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Electrode

What is Electrode in Chemistry?

Electrode, the electronic conductor, usually metals partly immersed in an electrolytic solution and imparts or receives electrons from the medium in a storage battery, solid, gas, or vacuum and uses commonly in electrochemical cells, semiconductors like diodes, and different types of medical devices. In the electrolysis of electrochemical cells, the electrical energy from the external sources is used to perform a chemical change or redox reaction. The negative electrode where oxidation occurs is called the anode and the positive electrode where reduction occurs is called the cathode in chemistry or chemical science.

Current carrying ions are discharged at the electrode of the chemical solution. In water solution, when negative ions are difficult to be discharged due to high deposition potential and hydroxyl ion gets deposited. When positive ions are difficult to be discharged, hydrogen ions are discharged from the solution. According to the reactivity, the electrode is two types, inert electrodes, reacting electrodes.

Inert Electrodes

Electrode is the electronic conductor partly immersed in an electrolytic solution and imparts electrons from the medium act as inert and reacting electrodes

These electrodes do not participate in the electrolysis reaction but help to transfer electrons from cathode to anode. Platinum (Pt) and gold are examples of such types of electrodes. When copper sulfate (CuSO4) electrolyzed between the platinum electrode, metallic copper is deposited at the cathode by receiving two electrons and hydroxyl ion (OH) deposited at the anode. Due to high deposition potential, sulfate ions (SO4-2) will not be discharged at the anode.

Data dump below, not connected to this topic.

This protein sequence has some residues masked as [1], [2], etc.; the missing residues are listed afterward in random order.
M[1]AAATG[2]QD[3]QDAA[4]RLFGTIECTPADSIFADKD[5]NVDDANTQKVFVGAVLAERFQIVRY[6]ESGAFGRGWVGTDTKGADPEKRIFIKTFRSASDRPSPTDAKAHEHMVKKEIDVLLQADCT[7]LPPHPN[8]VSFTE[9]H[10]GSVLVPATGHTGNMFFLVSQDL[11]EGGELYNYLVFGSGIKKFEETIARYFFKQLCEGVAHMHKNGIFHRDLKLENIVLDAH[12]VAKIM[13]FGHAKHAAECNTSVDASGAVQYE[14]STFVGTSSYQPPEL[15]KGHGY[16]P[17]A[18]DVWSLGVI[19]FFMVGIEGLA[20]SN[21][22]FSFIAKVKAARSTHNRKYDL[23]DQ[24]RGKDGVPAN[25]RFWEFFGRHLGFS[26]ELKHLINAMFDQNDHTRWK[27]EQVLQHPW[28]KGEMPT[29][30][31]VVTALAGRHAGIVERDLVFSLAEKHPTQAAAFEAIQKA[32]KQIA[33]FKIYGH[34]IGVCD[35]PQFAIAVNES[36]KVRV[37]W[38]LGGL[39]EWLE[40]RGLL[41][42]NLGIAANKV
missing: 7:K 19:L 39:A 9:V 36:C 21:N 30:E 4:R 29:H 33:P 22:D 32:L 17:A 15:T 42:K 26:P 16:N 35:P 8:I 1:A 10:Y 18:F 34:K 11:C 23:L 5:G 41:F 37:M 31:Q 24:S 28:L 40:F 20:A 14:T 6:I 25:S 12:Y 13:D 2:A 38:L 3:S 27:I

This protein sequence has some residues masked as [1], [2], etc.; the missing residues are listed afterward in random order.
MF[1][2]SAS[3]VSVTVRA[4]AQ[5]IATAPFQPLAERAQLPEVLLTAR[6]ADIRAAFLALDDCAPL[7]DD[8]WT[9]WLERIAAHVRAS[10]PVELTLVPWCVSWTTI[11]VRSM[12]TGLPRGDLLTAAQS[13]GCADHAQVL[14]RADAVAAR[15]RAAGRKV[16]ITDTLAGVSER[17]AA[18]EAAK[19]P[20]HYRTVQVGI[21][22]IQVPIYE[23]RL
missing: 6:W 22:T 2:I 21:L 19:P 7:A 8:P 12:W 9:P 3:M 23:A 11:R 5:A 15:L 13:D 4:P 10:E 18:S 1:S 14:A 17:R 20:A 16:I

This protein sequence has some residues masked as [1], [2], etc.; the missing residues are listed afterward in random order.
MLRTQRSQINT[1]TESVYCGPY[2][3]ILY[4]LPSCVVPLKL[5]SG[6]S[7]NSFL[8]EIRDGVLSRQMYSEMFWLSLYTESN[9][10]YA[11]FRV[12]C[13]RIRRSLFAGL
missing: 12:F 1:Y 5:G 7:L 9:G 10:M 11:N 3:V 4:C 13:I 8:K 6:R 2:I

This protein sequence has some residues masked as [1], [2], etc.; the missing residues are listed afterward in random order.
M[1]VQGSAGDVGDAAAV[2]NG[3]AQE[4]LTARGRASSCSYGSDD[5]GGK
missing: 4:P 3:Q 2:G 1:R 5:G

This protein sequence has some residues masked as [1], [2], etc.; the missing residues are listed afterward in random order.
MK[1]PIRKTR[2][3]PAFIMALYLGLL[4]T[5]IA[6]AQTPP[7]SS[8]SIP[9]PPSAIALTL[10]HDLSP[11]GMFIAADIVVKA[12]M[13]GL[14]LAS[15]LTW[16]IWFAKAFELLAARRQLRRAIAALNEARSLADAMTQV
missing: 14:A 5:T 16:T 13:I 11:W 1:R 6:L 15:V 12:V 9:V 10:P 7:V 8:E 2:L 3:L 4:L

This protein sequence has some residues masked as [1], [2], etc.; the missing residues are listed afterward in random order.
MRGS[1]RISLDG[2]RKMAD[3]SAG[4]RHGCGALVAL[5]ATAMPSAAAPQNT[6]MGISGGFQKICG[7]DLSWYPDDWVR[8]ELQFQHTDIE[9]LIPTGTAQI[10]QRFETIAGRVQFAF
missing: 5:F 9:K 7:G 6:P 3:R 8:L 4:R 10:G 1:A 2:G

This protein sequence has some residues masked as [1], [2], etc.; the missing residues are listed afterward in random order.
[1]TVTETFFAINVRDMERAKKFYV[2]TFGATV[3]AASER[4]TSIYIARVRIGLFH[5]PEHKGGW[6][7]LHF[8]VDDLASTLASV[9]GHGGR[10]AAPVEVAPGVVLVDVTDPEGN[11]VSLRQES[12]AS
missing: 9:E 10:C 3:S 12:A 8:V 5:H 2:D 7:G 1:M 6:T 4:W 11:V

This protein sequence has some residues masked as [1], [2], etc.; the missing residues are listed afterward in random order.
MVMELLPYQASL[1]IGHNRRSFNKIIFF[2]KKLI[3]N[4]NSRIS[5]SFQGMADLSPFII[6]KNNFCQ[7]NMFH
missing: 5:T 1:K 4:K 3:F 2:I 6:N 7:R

Reacting Electrodes

Reacting electrode participate in the electrolysis reactions either by contributing ions to the solution or accepting the discharged ions from the solution

These electrodes participate in the electrolysis reactions either by contributing ions to the solution or accepting the discharged ions from the solution. When copper sulfate solution is electrolyzed between two copper electrodes, copper is deposited at the cathode as usual but equivalent copper is dissolved. The anode and the process are used for the purification of pure copper from its impure form.

Electrochemical Cells

Electrochemical cells are the device which generating electrical energy from the chemical reaction of the cell or using electrical energy to perform the chemical reaction. The electrochemical cell is mainly two types like the primary cell and the secondary cell. A primary cell is a device where electrode like cathode and anode is fixed and the cell reaction cannot be reversed. A secondary cell-like rechargeable battery is a chemical cell where chemical reactions are reversible. When the cell is charged, the anode becomes positive and the cathode becomes positive, and when discharged its works like a primary cell where the anode is negative and the cathode is the positive electrode. The lithium-ion batteries are examples of the secondary rechargeable chemical cell.

Uses of Electrode

Different type of electrode like gold, platinum, amorphous copper, silver used to define electrical conductivity in learning chemistry, a glass electrode is used for measurement of the pH of the solution, Batteries are the device contain a variety of electrode depending on the types. For example, lead-acid batteries contain lead electrodes, zinc-carbon batteries contain zinc and carbon electrodes, lithium polymer batteries contain solid lithium polymer electrodes. The electrode is also used in welding, membrane cathode and ECG, ECT, EEG, and defibrillator in biochemical research.